Ready Player One is a first-rate action spectacle from one of cinema’s masters of spectacle. Spielberg unleashes his incredible imagination with the full-force of a pretend world where any thrill-seeking adventure can happen. You can feel his genuine sense of joy at getting a chance to play in such a big world where anything is possible. This is best encapsulated with a race that challenges all laws of physics and good sense. The obstacles are extreme and as the cars careen into one another, King Kong trounces the track, and various nasty surprises await, it becomes a propulsive, thrilling, and ridiculously entertaining set piece. The last time I can recall a Spielberg film feeling this downright fun, first and foremost, was perhaps 2011’s Tin Tin, an underrated adventure. Spielberg has a delightful comic touch when it comes to constructing creative and satisfying action set pieces, laying the foundation for future payoffs and complications. There’s an extended sequence where the players have to infiltrate the Overlook hotel from Stanley Kubrick’s The Shining, and it’s glorious. It’s the most sustained pop-culture reference and nostalgia point, but it actually lines up cleverly with a mission goal. The overpowering flurry of pop-culture references I was worried about never come to much more than momentary visual signifiers (“Look, he’s driving the car from Back to the Future. Look, he’s got the Holy Hand Grenade.”). You don’t need the background to enjoy the film, and the references are just a bonus for those nostalgic aficionados in-the-know. It rises above the hefty anchor of nostalgia to tell its own story on its own epic terms.

With that being said, Ready Player One is also little more than its eye-catching spectacle. There’s very little substance here to be had. The film is 140 minutes long and feels breathless, allowing nary a moment to catch contemplate, deepen the characters, or explore the outside world in greater detail. The movie is packed with expository plot beats about the inner workings of the Oasis and every time it hops to a new level it resets and we have to learn more rules and surprises. It kept me entertained, don’t get me wrong, but when you come out the other end you can look back and see little. It’s a thrill ride first and foremost but one that feels entirely ephemeral. There’s so little to hold onto that generally matters. It’s the film equivalent of fast food, a tasty jaunt but something not exactly made from the best ingredients. It even takes that’s 80s pop-culture appreciation and transforms into feeling like an 80s movie, complete with an ending where even the bad guy gets his just deserts in a comical low-stakes way. We’re watching a bunch of teenagers fight against The Man taking control of their play space and corporatizing it. That feels like the VR equivalent of, “We gotta save the rec center from those evil land developers who just don’t get the communal power of art, man.”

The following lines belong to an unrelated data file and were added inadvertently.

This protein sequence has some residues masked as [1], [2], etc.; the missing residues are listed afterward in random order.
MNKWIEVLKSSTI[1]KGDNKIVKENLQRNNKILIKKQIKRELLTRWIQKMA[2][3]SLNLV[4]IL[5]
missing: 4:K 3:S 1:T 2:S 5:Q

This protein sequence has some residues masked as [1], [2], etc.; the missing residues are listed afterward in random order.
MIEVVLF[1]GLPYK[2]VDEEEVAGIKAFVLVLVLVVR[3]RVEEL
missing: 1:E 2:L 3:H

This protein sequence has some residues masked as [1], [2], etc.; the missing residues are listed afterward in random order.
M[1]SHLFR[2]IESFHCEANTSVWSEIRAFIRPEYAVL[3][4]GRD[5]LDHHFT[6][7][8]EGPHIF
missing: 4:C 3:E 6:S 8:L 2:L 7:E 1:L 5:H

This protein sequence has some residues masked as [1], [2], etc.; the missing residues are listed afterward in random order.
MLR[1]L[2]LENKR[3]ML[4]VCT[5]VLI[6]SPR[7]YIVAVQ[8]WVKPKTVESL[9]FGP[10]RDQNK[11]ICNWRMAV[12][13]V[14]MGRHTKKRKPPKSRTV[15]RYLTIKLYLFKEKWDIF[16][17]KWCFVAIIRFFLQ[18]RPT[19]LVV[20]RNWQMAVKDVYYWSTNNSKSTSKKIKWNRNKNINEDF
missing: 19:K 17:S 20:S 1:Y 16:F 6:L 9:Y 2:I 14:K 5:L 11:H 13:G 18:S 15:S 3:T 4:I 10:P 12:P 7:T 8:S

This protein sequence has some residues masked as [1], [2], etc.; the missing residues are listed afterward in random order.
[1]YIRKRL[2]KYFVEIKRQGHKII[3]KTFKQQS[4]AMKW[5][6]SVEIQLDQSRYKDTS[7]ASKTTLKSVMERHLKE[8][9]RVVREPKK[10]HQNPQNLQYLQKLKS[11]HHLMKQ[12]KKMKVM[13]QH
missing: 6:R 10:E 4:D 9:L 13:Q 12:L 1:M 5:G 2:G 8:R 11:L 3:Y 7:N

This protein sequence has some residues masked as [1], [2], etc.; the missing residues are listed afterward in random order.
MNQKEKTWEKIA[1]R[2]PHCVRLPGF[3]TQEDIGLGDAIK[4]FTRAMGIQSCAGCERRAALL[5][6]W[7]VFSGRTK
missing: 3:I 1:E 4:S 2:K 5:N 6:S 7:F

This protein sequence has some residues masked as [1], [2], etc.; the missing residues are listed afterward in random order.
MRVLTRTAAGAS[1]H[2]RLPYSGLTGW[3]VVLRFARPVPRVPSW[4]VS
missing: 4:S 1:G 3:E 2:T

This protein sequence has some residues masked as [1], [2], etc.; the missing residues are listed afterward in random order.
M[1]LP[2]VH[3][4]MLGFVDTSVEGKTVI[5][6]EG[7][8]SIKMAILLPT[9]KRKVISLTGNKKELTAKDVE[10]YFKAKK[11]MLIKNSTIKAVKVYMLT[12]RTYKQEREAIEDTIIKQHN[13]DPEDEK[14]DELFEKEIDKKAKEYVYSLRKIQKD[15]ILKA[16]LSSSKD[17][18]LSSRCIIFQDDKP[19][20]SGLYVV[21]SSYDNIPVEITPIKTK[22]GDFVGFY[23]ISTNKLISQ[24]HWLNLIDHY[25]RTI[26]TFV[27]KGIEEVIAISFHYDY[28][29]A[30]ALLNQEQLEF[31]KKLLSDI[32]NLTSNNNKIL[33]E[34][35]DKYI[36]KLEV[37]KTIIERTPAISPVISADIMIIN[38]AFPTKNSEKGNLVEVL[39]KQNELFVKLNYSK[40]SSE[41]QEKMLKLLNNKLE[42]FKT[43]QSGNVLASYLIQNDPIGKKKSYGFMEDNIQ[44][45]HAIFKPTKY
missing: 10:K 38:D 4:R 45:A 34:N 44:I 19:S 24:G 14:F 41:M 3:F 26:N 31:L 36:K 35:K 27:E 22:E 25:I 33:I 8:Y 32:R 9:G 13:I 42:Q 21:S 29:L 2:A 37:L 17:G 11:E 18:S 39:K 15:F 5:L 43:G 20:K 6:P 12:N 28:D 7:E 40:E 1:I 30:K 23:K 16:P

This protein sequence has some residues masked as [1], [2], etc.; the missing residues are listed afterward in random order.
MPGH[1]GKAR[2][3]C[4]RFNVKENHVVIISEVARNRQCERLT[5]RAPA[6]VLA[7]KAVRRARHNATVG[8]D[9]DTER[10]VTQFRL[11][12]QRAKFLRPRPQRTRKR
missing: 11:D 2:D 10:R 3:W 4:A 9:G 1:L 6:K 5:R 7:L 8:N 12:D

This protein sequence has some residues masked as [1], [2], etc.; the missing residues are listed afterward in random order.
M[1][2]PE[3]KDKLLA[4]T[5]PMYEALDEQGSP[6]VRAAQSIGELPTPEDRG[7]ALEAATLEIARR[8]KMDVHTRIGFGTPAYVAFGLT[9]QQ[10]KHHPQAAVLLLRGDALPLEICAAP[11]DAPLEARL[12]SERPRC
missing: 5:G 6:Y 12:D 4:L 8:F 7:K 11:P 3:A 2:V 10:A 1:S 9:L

I didn’t really get a sense of any of the characters and it felt like the “be whoever you want to be” freedom of the Oasis could have been better employed. Take for instance Artemis, who in real life is Samantha and has a blotchy birthmark on her face. I understand that she’s self-conscious about the mark but she still looks like Olivia Cooke (a pretty girl with a birth mark still looks like a pretty girl). The romantic relationship between Parzival and Artemis feels like user projection, falling for the cool, kickass gamer girl. She rightly retorts, “You think you’re in love. You don’t know me, only what I show you.” This stand for female agency regrettably melts away and Artemis/Sam fall into that familiar dance of emotions. The side characters feel more like second or third tier team members on a spy mission, offering little variance. I didn’t really get a sense of any of the central characters from a personality standpoint except for their loving appreciation of pop-culture, which is then morphed into a pop-culture artifact itself. The larger mystery of Halliday’s past regrets is rather predictable and amounts to little more than “seize the day,” which is also a pretty 80s message if you think about it.